Git a Grip: Version Control
Version control is absolutely required for collaboration, troubleshooting, and following an iterative development process. Think of it as the code version of “Track Changes” in a word processor: It establishes a history of the development work on the project.
With proper version control, any developer can go back and see what changed from iteration to iteration. Most importantly, multiple developers can work independently and merge their changes together without creating a nightmare of tangled code.
Without version control there’s no good way to collaborate across multiple instances of an application. You’d be limited to one developer working at a time, while the rest line up and wait for their turn. It’s either stunningly inefficient or a logistical nightmare.
Cristina D’Anni, Director of Development & Design, Targeted Victory
The importance of version control comes down to three words: collaboration, accountability, and security.
Without using version control, the risk of inadvertently destroying another developer’s hard work is real and rolling back changes can be extremely cumbersome and difficult. And that’s assuming you can figure out exactly what caused an issue without commit messages to refer to. With version control in place, our team can focus on different parts of client sites without the risk of damaging another’s work.
For Targeted Victory, having the security and accountability in place is extremely important. We manage well over 100 active websites with multiple developers working on multiple projects at any one given time. Version control allows us to maintain standards without stepping on one another’s toes.
Version Control Software
It’s clear your team needs version control to realize its full potential. There are a few options out there for version control tools, but the one you’re most likely to use is Git.
Git is open source, fast, stable, and has a huge ecosystem of tools and utilities. It is also a distributed system (vs older “centralized” models), which makes it more collaboration-friendly. There are several popular hosts of Git repositories to choose from with customized features, including Bitbucket, GitHub, and GitLab.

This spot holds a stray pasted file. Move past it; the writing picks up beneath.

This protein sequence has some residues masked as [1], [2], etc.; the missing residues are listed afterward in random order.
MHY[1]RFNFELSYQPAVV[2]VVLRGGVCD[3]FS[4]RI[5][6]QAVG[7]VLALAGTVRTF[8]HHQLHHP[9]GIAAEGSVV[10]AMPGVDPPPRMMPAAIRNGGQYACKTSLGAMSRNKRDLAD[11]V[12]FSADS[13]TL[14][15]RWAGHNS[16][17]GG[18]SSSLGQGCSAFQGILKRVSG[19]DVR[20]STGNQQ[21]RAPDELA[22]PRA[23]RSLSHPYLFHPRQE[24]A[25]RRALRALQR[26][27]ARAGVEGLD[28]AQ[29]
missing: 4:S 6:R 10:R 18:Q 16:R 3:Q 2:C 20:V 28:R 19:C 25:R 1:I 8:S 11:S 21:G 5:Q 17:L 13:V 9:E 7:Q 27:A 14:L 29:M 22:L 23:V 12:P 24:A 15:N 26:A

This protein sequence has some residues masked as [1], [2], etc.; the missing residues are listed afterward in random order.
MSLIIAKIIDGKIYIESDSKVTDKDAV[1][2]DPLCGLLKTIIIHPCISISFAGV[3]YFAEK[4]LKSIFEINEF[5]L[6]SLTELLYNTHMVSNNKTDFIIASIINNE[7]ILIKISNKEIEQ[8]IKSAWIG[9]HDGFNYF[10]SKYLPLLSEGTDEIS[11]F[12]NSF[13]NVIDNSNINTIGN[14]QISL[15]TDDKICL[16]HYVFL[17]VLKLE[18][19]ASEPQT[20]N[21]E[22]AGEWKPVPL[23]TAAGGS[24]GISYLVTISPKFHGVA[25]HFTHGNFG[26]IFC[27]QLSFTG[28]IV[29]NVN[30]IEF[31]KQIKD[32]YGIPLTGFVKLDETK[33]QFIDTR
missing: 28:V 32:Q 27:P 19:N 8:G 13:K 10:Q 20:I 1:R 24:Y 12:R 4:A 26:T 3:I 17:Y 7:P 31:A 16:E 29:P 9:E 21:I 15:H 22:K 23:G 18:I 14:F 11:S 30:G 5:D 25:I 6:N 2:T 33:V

Some agencies might use Subversion SVN, which is used for WordPress core development. SVN is a centralized system so the version control server is the canonical source of code. It uses an older “centralized” model sometimes preferred by enterprise, government, etc. entities seeking more control over the code. You may encounter it working with clients, but it’s not likely to be a go-to choice for a new implementation.
There’s always the chance your client might have their own proprietary system. In that case, it’s best to move the code out to your system for development, then put it back after QA.
A team needs to get really good at working together, and switching up version control systems and patterns between projects will make that a constant hassle. In general, unless you have a legacy investment in another platform, some implementation of Git will suit your needs. It's faster, technically superior in terms of merging and other features, and has a much larger ecosystem of tools, utilities, examples, and experts.
Ken Rickard, Director of Professional Services, Palantir
Version control helps team collaborate. It captures the history of everyone’s work and let’s the team review changes together. If you aren’t using version control, you risk missing mistakes before they hit the live site. Conversely, version control makes it easy to rollback to trusted code when errors do occur. We use a pull-request workflow—no new code gets deployed to a client site until it has been reviewed by at least one other person.
If the client is dictating the version control system and it's not your agency’s standard, it’s important to build that into the project as a risk factor. Either you're managing some translation, or you're having your development team work with unfamiliar tools. Both are a pain, and you need to increase the timeline and the budget accordingly.